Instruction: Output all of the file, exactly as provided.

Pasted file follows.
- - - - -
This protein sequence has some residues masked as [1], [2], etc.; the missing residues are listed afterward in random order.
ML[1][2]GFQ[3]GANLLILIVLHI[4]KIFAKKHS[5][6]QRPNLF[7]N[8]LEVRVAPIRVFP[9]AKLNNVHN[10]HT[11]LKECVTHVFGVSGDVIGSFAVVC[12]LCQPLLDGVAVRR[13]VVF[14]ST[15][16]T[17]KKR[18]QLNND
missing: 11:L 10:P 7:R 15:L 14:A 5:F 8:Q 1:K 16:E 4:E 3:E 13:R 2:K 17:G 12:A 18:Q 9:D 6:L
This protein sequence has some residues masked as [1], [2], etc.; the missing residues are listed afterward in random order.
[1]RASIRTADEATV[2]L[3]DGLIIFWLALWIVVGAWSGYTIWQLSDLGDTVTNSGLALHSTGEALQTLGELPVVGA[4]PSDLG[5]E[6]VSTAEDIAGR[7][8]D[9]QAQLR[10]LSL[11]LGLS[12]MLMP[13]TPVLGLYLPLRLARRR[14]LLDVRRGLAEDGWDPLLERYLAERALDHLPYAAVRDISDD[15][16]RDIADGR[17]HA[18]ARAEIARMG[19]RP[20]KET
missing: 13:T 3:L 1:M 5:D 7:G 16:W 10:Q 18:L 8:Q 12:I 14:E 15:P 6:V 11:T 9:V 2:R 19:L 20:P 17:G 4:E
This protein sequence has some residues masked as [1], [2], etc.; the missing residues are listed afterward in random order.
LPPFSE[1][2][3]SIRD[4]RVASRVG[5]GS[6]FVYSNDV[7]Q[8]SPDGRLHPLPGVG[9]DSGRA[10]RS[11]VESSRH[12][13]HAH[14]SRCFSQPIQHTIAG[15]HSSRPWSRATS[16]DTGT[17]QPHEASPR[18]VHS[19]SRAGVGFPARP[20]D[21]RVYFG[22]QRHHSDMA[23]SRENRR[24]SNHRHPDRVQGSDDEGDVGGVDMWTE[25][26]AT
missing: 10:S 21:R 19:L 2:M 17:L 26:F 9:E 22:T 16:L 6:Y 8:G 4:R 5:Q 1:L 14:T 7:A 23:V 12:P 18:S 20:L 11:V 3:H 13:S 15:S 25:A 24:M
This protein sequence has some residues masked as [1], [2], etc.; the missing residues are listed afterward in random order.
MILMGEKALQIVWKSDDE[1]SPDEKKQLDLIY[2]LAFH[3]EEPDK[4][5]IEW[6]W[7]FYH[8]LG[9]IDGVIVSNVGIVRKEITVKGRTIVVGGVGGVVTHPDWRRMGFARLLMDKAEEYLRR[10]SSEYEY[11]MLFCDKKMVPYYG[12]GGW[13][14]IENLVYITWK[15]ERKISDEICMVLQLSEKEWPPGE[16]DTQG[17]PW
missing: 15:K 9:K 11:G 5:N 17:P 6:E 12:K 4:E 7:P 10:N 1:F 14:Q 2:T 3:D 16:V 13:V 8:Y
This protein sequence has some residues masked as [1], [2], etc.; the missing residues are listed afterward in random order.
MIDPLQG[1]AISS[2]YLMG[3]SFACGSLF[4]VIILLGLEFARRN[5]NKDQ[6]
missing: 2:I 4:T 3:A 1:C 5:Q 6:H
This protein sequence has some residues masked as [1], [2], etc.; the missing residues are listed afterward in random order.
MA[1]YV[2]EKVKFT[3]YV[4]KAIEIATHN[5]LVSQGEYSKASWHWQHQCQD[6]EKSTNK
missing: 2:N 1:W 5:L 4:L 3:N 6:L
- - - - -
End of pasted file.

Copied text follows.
This protein sequence has some residues masked as [1], [2], etc.; the missing residues are listed afterward in random order.
ML[1][2]GFQ[3]GANLLILIVLHI[4]KIFAKKHS[5][6]QRPNLF[7]N[8]LEVRVAPIRVFP[9]AKLNNVHN[10]HT[11]LKECVTHVFGVSGDVIGSFAVVC[12]LCQPLLDGVAVRR[13]VVF[14]ST[15][16]T[17]KKR[18]QLNND
missing: 11:L 10:P 7:R 15:L 14:A 5:F 8:Q 1:K 16:E 4:E 3:E 13:R 2:K 17:G 12:A 18:Q 9:D 6:L
This protein sequence has some residues masked as [1], [2], etc.; the missing residues are listed afterward in random order.
[1]RASIRTADEATV[2]L[3]DGLIIFWLALWIVVGAWSGYTIWQLSDLGDTVTNSGLALHSTGEALQTLGELPVVGA[4]PSDLG[5]E[6]VSTAEDIAGR[7][8]D[9]QAQLR[10]LSL[11]LGLS[12]MLMP[13]TPVLGLYLPLRLARRR[14]LLDVRRGLAEDGWDPLLERYLAERALDHLPYAAVRDISDD[15][16]RDIADGR[17]HA[18]ARAEIARMG[19]RP[20]KET
missing: 13:T 3:L 1:M 5:D 7:G 16:W 10:Q 18:L 8:Q 12:I 14:E 15:P 6:V 11:T 9:V 2:R 19:L 20:P 17:G 4:E
This protein sequence has some residues masked as [1], [2], etc.; the missing residues are listed afterward in random order.
LPPFSE[1][2][3]SIRD[4]RVASRVG[5]GS[6]FVYSNDV[7]Q[8]SPDGRLHPLPGVG[9]DSGRA[10]RS[11]VESSRH[12][13]HAH[14]SRCFSQPIQHTIAG[15]HSSRPWSRATS[16]DTGT[17]QPHEASPR[18]VHS[19]SRAGVGFPARP[20]D[21]RVYFG[22]QRHHSDMA[23]SRENRR[24]SNHRHPDRVQGSDDEGDVGGVDMWTE[25][26]AT
missing: 10:S 21:R 19:L 2:M 17:L 26:F 9:E 22:T 16:L 6:Y 8:G 4:R 5:Q 1:L 14:T 7:A 23:V 12:P 18:S 20:L 11:V 3:H 13:S 15:S 25:A 24:M
This protein sequence has some residues masked as [1], [2], etc.; the missing residues are listed afterward in random order.
MILMGEKALQIVWKSDDE[1]SPDEKKQLDLIY[2]LAFH[3]EEPDK[4][5]IEW[6]W[7]FYH[8]LG[9]IDGVIVSNVGIVRKEITVKGRTIVVGGVGGVVTHPDWRRMGFARLLMDKAEEYLRR[10]SSEYEY[11]MLFCDKKMVPYYG[12]GGW[13][14]IENLVYITWK[15]ERKISDEICMVLQLSEKEWPPGE[16]DTQG[17]PW
missing: 15:K 9:K 11:G 5:N 17:P 6:E 12:K 4:E 7:P 10:N 1:F 14:Q 2:T 3:D 16:V 13:V 8:Y
This protein sequence has some residues masked as [1], [2], etc.; the missing residues are listed afterward in random order.
MIDPLQG[1]AISS[2]YLMG[3]SFACGSLF[4]VIILLGLEFARRN[5]NKDQ[6]
missing: 2:I 4:T 3:A 1:C 5:Q 6:H
This protein sequence has some residues masked as [1], [2], etc.; the missing residues are listed afterward in random order.
MA[1]YV[2]EKVKFT[3]YV[4]KAIEIATHN[5]LVSQGEYSKASWHWQHQCQD[6]EKSTNK
missing: 2:N 1:W 5:L 4:L 3:N 6:L